After the age of 5 years, drowning rates were significantly higher among black males compared with white males. Drowning rates in freshwater were comparable for black and white males except among 10- to 14-year-olds where rates were higher among blacks (RR: 2.7; 95% CI: 1.8–4.1). Conversely, rates of drowning in swimming pools were much higher among black males than among white males with rate ratios of 4.4 (95% CI: 2.4–8.0) among 5- to 9-year-olds, 15.1 (95% CI: 6.7–38.5) among 10- to 14-year-olds, and 12.8 (95% CI: 6.5–26.9) among 15- to 19-year-olds. Among females, drowning rates were low after the age of 5 years. Although the number of drownings in swimming pools was small (18 white females and 16 black females, ages 5 to 19 years) black females were also at increased risk of drowning in a swimming pool as compared with white females of the same age (Table 4).
Between the ages of 5 and 19 years, 41 white males and 67 black males drowned in swimming pools. Among white males, 18 (44%) drownings were in private residential pools, 4 (10%) in hotel or motel pools, 4 (10%) in public pools (1 each in a wave pool, water park, club, and an unspecified public pool), 2 (5%) in pools located at apartment complexes, and 13 (32%) were unspecified. Among black males, 14 (21%) drownings were in private residential pools, 10 (15%) in hotel or motel pools, 14 (21%) in public pools (5 in city pools, 3 in unspecified public pools, and 1 each in a boys/girls club, local pool, community pool, high school, water park, and swim club), 7 (10%) in pools located at apartment complexes, and 22 (33%) were unspecified (P = .09).
This study provides the first national data describing the bodies of water in which children drown. Infants were most likely to drown in bathtubs, young children in swimming pools, and older children and adolescents in natural bodies of freshwater. However, ∼25% of drownings in children ages 1 to 4 years occurred in natural freshwater settings. After the age of 10 years, the risk of drowning in a swimming pool was >10 times greater among black males compared with white males. Saltwater drownings were uncommon in all age groups
Although the site of submersion was included on 92% of death certificates, other important details about the event generally were not documented. For example, bathtub seats were not mentioned in any of the bathtub drownings, yet other sources show they were involved in at least 9 drowning deaths in 1995, the year of the study.16Similarly, for drownings in swimming pools information was lacking regarding fencing, and blood alcohol levels were not available for drownings among adolescents. A second limitation was the analysis of deaths occurring in only 1 year, 1995. Beginning with deaths occurring in 1999, injury-related deaths are coded using the International Classification of Diseases-Tenth Revision, which includes specific codes for drownings in bathtubs, swimming pools, and natural water.17 This expanded coding scheme will facilitate monitoring of drowning patterns in the future. Finally, the specific site of submersion was known for 1308 deaths, which represents 90% of the number of deaths reported to NCHS. Thus, site-specific rates reported herein probably underestimate actual site-specific rates by about 10%.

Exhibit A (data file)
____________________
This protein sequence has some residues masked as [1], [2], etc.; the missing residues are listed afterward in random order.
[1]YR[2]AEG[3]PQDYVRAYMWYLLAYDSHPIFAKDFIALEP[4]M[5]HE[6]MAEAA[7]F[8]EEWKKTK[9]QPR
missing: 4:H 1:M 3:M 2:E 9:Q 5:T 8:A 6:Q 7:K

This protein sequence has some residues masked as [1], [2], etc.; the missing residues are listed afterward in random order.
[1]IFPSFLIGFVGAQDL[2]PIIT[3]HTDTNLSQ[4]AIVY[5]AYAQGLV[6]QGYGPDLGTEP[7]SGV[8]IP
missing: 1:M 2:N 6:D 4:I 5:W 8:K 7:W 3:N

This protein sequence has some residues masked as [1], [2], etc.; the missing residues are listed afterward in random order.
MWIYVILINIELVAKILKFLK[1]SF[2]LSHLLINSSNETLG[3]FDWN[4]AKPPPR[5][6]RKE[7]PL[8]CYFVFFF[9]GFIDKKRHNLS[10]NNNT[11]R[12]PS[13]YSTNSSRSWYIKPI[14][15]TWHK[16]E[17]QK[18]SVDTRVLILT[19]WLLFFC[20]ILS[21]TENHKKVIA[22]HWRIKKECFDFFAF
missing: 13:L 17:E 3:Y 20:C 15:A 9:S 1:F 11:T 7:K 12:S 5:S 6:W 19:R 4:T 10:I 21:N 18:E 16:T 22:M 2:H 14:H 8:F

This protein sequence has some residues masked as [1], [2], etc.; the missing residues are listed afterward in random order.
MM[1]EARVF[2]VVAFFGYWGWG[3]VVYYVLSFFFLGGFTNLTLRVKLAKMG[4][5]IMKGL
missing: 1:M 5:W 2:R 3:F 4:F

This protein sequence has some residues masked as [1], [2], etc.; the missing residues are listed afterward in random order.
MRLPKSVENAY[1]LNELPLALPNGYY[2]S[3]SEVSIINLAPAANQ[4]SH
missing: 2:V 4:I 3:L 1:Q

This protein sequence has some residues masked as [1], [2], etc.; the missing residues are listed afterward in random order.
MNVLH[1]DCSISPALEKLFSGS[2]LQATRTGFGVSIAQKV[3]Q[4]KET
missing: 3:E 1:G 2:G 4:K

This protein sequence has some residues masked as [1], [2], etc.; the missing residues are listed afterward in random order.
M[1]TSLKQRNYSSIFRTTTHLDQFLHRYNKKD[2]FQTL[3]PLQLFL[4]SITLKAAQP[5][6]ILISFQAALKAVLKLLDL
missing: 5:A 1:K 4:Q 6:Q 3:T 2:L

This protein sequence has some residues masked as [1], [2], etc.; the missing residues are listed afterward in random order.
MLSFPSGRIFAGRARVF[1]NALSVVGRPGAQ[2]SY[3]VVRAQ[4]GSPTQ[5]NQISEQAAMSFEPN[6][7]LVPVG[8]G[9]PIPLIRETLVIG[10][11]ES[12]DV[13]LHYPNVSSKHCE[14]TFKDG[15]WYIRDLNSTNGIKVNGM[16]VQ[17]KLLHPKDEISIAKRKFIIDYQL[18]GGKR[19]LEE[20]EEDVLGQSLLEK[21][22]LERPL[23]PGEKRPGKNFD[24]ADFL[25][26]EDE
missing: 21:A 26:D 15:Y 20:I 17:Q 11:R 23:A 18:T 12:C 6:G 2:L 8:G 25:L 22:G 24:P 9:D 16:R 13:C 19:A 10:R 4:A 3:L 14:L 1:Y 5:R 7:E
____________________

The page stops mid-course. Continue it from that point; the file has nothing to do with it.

Relation to Previous Studies
Consistent with previous studies, we found that infants were most likely to drown in bathtubs.3,,7 Buckets also played a role in this age group, and it is disheartening to report that 10 years after the publication of 2 articles describing the risks of large buckets, the number of bucket-related drownings per year remains unchanged.18,,19 Swimming pools presented the greatest risk for children between the ages of 1 and 4 years, and older children were most likely to drown in freshwater. These findings are also largely consistent with regional studies.6–10